The 2022-2023 Bitcoin (BTC) bear market was tough. As someone who held bitcoin during the 2018-2019 bear market, this one was just as painful, albeit a little shorter and the drop less dramatic than the last.
The fact that the investment amount was larger this time may have been the reason why I felt the difficulty. Or maybe it’s because the mainstream media’s hopes for more factual reporting have been dashed. Unfortunately, I had to worry about the same issues as before: regulation, quantum computing, and environmental impact.
Anyway, I’m happy to see the end of this bear market in sight. Nothing is certain, but 2022 to 2023 barring some surprising negative developments, such as when Bitcoin crashed on March 13, 2020 in the wake of the COVID-19 pandemic. The 2020 Bitcoin bear market is probably over. Here’s why.
Reasons for the end of the bear market
Nearing half-life: The halving that slows down the issuance rate of Bitcoin happens about every 4 years. Both of the last two halvings have been major triggers for bull markets.
The reason is simple. If demand for holdings remains constant, downward pressure on supply will cause prices to adjust upwards. Demand and supply always determine the price, and the less supply, the higher the price. Less than a year until the next half-life.
Mr. Ichime is not here: Whenever a halving-triggered bull market kicks off, there is a flood of traders trying to catch the momentum. Traders rush to see bitcoin price rise. This creates a bubble that is eventually washed out of the market months after its peak.
As you can see from the average Unspent Transaction Outlet (UTXO) time, we are already past the washout point. There are no first-timers who are attracted by price increases, and long-term holders (HODLers) remain.
Bad news doesn’t cause new lows: Crypto assets saw a lot of bad news last year. It also affected the Bitcoin price. Terra, Three Arrows Capital, Celsius Network, BlockFi, Voyager Digital, FTX and others went bankrupt.
This year, however, the Genesis debacle and concerns over Digital Currency Group (DCG), Grayscale and Binance did not drag Bitcoin to new lows. Those who sell on bad news are already out of the market.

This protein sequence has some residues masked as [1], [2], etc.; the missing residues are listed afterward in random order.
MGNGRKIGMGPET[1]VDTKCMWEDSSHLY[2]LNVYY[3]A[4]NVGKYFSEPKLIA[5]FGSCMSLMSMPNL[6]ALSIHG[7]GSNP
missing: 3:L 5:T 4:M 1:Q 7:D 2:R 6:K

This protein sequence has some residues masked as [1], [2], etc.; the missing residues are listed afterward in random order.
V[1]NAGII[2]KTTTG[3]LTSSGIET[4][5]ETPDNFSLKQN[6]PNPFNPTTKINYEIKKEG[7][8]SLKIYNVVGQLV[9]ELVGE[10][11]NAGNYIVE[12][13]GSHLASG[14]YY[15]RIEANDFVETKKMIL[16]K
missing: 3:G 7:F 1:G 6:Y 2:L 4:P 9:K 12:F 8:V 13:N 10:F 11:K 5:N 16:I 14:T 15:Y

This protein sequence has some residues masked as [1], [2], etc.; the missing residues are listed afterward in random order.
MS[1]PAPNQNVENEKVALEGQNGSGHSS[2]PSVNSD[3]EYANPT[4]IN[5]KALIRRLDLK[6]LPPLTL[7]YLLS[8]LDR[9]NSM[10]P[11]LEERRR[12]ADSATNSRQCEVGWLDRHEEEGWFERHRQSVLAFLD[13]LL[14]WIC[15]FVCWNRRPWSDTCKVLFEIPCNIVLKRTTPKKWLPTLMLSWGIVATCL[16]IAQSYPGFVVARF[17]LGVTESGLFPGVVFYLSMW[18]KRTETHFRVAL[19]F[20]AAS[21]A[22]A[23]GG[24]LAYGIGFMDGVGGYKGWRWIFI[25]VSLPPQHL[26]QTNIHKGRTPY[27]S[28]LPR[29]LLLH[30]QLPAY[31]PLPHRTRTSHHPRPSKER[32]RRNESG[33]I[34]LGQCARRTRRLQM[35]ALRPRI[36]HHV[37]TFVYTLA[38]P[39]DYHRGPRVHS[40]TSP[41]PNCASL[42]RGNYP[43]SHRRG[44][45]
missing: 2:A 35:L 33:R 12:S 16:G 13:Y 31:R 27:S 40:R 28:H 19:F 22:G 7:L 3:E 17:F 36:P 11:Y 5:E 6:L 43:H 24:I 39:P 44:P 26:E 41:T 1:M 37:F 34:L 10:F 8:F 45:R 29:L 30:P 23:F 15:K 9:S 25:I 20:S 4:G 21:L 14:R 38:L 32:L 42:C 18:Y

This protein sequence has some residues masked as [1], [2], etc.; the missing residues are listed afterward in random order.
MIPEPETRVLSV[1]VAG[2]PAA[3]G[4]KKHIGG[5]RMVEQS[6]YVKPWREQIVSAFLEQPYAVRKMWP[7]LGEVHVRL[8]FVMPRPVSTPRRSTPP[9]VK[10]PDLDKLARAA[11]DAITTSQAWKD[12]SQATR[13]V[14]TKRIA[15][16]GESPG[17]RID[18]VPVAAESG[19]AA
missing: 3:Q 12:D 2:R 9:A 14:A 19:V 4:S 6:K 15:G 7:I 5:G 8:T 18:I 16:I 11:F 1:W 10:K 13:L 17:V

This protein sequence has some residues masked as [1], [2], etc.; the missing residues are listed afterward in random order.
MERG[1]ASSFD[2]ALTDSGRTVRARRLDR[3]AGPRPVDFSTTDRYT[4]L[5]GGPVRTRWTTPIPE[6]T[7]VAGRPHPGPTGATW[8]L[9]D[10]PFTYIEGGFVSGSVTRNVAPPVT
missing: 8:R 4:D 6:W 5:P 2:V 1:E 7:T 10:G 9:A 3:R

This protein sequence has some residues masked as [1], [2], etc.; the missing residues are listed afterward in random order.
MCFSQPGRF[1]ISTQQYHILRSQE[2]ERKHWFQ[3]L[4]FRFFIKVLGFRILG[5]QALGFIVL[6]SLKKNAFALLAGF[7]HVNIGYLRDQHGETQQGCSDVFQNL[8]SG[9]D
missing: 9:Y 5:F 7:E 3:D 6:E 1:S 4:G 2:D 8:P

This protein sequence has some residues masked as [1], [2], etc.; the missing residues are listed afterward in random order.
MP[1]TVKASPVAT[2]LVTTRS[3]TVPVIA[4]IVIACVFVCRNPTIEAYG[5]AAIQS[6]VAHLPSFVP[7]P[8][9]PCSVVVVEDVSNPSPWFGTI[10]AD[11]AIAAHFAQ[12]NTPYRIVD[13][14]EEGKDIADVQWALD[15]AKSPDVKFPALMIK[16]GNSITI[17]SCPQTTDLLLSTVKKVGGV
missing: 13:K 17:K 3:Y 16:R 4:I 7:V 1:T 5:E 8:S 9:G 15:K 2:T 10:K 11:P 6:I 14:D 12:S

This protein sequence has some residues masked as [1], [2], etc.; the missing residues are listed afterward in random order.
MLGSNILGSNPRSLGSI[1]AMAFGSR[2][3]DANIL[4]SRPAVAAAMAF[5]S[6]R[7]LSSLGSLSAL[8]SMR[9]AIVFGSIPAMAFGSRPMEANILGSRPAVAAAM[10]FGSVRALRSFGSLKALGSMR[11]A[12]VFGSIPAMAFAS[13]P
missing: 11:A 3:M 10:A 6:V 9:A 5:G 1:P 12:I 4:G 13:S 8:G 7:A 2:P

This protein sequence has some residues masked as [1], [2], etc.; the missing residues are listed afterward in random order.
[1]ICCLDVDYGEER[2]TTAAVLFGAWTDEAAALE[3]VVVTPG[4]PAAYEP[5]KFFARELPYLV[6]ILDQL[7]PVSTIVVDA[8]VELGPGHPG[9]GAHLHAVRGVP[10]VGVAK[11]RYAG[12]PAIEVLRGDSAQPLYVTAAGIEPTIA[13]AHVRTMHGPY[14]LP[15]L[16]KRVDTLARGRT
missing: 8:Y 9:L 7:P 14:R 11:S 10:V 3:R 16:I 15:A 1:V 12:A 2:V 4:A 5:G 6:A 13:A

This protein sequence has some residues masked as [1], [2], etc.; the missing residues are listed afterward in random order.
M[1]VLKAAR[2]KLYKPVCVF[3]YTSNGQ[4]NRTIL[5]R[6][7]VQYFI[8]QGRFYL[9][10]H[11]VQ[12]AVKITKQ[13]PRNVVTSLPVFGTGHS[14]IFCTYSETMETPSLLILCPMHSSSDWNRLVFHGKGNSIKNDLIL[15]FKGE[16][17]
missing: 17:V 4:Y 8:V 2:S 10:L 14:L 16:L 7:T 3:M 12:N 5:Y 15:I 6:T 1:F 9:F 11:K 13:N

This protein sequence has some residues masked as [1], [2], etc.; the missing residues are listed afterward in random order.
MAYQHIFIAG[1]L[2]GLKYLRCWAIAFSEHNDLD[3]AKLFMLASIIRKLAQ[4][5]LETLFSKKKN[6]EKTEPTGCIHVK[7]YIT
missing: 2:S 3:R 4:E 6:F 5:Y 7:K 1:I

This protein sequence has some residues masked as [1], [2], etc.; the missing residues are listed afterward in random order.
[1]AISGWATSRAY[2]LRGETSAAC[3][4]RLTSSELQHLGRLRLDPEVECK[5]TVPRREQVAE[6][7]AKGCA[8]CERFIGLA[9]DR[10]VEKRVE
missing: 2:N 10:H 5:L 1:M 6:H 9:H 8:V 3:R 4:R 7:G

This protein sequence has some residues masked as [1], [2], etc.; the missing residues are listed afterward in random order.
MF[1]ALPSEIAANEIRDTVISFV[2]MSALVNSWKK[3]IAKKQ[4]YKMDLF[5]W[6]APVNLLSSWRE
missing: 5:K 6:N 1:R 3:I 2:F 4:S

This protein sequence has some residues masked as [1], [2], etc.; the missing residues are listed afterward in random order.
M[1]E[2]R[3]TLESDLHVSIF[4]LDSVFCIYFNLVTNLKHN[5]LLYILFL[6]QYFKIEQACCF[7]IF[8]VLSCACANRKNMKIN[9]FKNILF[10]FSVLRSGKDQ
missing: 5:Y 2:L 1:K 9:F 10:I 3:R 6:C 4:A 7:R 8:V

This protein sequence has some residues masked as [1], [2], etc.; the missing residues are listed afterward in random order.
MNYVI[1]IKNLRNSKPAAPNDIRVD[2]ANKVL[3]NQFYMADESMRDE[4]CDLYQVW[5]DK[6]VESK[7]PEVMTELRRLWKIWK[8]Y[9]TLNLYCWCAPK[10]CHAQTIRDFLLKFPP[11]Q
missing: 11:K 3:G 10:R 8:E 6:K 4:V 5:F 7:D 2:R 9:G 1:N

the cycle repeats: At some point Bitcoin will exit the four-year price cycle. Until then, repeat “deja vu”.
During the 2014-2015 bear market, bitcoin hovered around $350 before finally dropping to $200, where it remained for many months. During the 2018-2019 bear market, it hovered around $6,000 before finally dropping to $3,200. The 2022-2023 bear market will hover around $28,000 before dropping to $16,000. It stayed at that level for months.
Bitcoin’s price thus repeated its past pattern of peaks, months of stagnation, and eventual declines of more than 40%.
What will happen in the future? I won’t make any short-term price predictions here, but if the 4-year cycle repeats itself again (which I think it will), here’s what happens:
It will never be $16,000 again: Two cycles ago, Bitcoin price recovered from its final low and never fell again. A cycle ago, it was about to return to lows, but that was due to a massive drop due to the coronavirus outbreak. With less than a year until the next Bitcoin halving, it is highly likely that the Bitcoin price has bottomed out, barring any unexpected events.
Not subject to regulation: Bitcoin has proven to be relatively immune to pressure from regulators. It has long been clear that Bitcoin is a commodity and not a security.
As far as I know, even the most militant US Securities and Exchange Commission (SEC) chairman, Gensler, has admitted that there is only one crypto asset that is clearly a commodity (i.e. not a security). there is Bitcoin, of course.
With Gensler as chairman or not, the SEC will likely maintain its stance that most crypto assets are securities. But those risks are completely irrelevant to Bitcoin.
Very few financial advisors and institutional investors invest in bitcoin: From my experience with Swan Advisor Services, I believe that financial advisors and Swan clients invest very little in Bitcoin.
In previous cycles, such a stance could be excused by a lack of rational product or regulatory risk. In the broader cryptocurrency market, these issues are largely unchanged. But when it comes to Bitcoin, the problem is mostly solved. Therefore, we expect financial advisors to adopt Bitcoin significantly in the next bull market.
So what should we do next?
It would be a good time to learn about the benefits of including Bitcoin in your investment strategy. Bitcoin bear market is the best time to buy bitcoin. The end of a bear market is also the perfect time to add some truly unique assets to your diversified portfolio. The next Bitcoin bull market is probably just getting started.
*This article is for educational and informational purposes only and is not financial advice.
｜Translation and editing: Akiko Yamaguchi, Takayuki Masuda
| Image: Hans-Jurgen Mager/Unsplash
｜Original: Bye-Bye Bitcoin Bear
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